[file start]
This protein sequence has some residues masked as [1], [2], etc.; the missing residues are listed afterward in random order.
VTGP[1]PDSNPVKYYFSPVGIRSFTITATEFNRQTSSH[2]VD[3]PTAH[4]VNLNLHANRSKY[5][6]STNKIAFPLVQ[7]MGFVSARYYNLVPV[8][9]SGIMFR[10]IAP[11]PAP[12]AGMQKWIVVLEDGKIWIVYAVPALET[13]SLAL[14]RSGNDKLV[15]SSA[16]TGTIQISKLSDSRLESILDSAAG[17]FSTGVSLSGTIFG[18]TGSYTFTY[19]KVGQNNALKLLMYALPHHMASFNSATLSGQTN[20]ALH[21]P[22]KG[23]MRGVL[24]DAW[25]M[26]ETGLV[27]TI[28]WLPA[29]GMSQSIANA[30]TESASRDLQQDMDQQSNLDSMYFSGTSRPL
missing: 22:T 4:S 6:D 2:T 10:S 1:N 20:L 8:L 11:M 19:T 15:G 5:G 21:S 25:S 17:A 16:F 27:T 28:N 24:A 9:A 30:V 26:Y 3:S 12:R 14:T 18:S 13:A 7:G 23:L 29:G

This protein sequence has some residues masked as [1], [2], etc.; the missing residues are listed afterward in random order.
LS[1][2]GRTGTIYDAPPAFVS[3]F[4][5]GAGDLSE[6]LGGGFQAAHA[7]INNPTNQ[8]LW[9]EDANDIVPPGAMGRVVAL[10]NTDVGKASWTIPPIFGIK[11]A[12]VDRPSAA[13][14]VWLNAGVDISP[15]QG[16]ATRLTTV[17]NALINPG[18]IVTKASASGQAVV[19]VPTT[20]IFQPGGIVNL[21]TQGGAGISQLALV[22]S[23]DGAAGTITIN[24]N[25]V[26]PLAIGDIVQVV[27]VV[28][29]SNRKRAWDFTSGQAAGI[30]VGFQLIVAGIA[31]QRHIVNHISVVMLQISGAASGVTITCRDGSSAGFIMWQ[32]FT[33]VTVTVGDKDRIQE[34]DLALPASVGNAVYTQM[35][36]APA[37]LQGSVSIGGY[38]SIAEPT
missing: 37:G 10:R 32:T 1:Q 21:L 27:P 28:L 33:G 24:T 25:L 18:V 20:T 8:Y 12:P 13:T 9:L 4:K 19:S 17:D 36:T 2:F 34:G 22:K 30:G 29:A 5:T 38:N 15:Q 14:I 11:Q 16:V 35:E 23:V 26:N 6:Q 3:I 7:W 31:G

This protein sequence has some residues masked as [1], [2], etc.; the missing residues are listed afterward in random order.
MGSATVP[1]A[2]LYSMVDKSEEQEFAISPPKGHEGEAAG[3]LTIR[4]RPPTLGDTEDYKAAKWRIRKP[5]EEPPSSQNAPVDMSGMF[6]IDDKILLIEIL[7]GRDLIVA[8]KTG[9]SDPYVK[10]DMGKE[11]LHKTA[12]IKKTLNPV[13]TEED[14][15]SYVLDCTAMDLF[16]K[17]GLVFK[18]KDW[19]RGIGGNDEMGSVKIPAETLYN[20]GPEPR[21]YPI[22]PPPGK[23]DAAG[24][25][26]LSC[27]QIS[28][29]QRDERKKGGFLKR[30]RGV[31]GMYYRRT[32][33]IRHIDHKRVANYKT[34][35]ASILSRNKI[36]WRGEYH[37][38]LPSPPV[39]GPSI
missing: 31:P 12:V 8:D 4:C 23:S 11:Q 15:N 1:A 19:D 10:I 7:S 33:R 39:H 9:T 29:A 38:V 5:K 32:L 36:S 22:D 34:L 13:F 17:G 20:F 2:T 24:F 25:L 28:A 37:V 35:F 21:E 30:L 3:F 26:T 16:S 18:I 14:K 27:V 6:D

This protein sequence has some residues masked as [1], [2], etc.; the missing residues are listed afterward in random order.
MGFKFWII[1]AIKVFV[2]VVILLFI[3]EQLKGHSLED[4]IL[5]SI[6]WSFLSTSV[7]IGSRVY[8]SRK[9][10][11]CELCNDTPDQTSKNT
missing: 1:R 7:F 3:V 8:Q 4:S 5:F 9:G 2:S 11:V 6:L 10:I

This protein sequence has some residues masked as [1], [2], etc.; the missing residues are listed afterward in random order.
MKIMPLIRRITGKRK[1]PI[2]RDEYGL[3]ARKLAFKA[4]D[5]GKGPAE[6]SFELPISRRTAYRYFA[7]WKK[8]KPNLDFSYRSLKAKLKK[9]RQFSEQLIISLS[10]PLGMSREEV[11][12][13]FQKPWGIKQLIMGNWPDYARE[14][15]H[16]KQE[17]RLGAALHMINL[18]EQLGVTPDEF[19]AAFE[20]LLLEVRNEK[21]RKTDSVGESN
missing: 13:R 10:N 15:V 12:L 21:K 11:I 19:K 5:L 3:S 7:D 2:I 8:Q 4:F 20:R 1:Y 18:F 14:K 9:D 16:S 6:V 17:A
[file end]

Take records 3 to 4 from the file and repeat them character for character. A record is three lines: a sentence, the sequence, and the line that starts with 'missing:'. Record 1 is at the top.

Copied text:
This protein sequence has some residues masked as [1], [2], etc.; the missing residues are listed afterward in random order.
MGSATVP[1]A[2]LYSMVDKSEEQEFAISPPKGHEGEAAG[3]LTIR[4]RPPTLGDTEDYKAAKWRIRKP[5]EEPPSSQNAPVDMSGMF[6]IDDKILLIEIL[7]GRDLIVA[8]KTG[9]SDPYVK[10]DMGKE[11]LHKTA[12]IKKTLNPV[13]TEED[14][15]SYVLDCTAMDLF[16]K[17]GLVFK[18]KDW[19]RGIGGNDEMGSVKIPAETLYN[20]GPEPR[21]YPI[22]PPPGK[23]DAAG[24][25][26]LSC[27]QIS[28][29]QRDERKKGGFLKR[30]RGV[31]GMYYRRT[32][33]IRHIDHKRVANYKT[34][35]ASILSRNKI[36]WRGEYH[37][38]LPSPPV[39]GPSI
missing: 31:P 12:V 8:D 4:C 23:S 11:Q 15:N 1:A 19:D 10:I 7:S 33:R 39:H 9:T 29:A 38:V 5:K 32:L 36:S 22:D 34:L 13:F 17:G 20:F 2:T 24:F 25:L 28:A 37:V 35:F 21:E 30:L 3:F 26:T 16:S 18:I 14:K 27:V 6:D

This protein sequence has some residues masked as [1], [2], etc.; the missing residues are listed afterward in random order.
MGFKFWII[1]AIKVFV[2]VVILLFI[3]EQLKGHSLED[4]IL[5]SI[6]WSFLSTSV[7]IGSRVY[8]SRK[9][10][11]CELCNDTPDQTSKNT
missing: 1:R 7:F 3:V 8:Q 4:S 5:F 9:G 2:S 11:V 6:L 10:I